The long-awaited final rule by the Food and Drug Administration (FDA) on gluten-free labeling was published in the Federal Register on Aug. 5. This voluntary rule became effective on Sept. 4, with the compliance date set for Aug. 5, 2014.
I recently conducted an online survey, asking gluten-free consumers whether breads, rolls, sweet goods and other baked products on the market today meet their expectations for taste, texture and nutritional quality.
Get ready for some very hard, yet rewarding, work. Being an agent of change for the better is always rewarding, no matter what the industry, profession or hobby. Anything worth accomplishing is going to take a lot of work—just look at what we have seen at the recent Summer Olympics.
A baker’s dozen is a familiar expression that has been around for generations and even centuries. Why has the baker’s dozen continued on as a perpetual phrase? For ideas, products, even industries to perpetuate, they must connect to a sense of truth or emotional certainty. There are two values the baker’s dozen phrase aligns with, no matter what the conception. Those two values are integrity and generosity.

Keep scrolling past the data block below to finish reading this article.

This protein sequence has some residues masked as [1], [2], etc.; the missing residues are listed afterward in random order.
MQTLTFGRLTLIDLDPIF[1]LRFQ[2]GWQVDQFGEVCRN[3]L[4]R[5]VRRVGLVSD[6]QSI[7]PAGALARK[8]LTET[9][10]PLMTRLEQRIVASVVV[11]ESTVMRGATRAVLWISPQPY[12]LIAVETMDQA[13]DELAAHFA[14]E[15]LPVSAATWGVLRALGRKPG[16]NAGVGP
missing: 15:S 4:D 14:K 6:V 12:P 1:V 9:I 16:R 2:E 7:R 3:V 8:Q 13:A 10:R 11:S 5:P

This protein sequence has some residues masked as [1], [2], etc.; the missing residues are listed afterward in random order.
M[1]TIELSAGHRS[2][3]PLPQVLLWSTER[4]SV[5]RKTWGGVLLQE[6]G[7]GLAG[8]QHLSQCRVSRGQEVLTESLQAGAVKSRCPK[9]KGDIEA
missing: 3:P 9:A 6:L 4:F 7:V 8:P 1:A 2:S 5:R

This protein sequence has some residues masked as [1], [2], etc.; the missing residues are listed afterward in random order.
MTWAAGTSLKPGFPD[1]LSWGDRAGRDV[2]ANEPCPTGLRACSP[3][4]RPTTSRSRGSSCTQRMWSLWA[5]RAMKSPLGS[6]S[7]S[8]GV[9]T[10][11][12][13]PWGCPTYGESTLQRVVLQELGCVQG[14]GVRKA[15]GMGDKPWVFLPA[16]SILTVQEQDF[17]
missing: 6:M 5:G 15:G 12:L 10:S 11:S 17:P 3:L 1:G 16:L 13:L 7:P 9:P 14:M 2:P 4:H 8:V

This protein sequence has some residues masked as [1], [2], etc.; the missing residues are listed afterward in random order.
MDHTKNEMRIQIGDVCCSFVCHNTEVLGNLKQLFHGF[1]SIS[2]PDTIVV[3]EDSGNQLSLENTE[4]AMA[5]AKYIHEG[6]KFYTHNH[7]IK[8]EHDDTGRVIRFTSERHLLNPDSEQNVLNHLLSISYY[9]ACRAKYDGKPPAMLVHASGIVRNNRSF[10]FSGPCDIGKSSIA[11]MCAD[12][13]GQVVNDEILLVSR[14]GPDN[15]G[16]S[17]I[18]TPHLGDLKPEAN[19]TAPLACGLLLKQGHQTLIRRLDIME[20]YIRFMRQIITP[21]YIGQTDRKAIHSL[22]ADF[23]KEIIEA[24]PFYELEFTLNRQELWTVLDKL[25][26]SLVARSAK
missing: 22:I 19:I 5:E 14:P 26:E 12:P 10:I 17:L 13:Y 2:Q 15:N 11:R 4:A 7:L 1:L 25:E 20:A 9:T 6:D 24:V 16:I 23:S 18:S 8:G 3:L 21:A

Whether you are a banker or a baker, we all need WOO. WOO, otherwise known as “Window of Opportunity,” is that moment when we can make a difference, make a sale, influence an employee or teach a new hire.
We all know that little things can add up to big savings, and many of those little things are bakery basics in the plant. When was the last time you checked your compressed air system operating pressure or the flame on your oven burners? If you can’t remember, then it’s time to get back to the basics and keep tabs on things we might be taking for granted. A little preventative maintenance can go a long way.
Nearly unheard of a decade ago, the gluten-free market has grown exponentially in recent years. According to the Packaged Facts report, “Gluten-Free Foods and Beverages in the U.S.,” this product group showed a 30% compound annual growth rate between 2006 and 2010, and the category is expected to balloon to more than $5 billion by 2015. These increases are a reflection of the development of new gluten-free products as well as the conversion of existing gluten-containing products to meet consumer demand.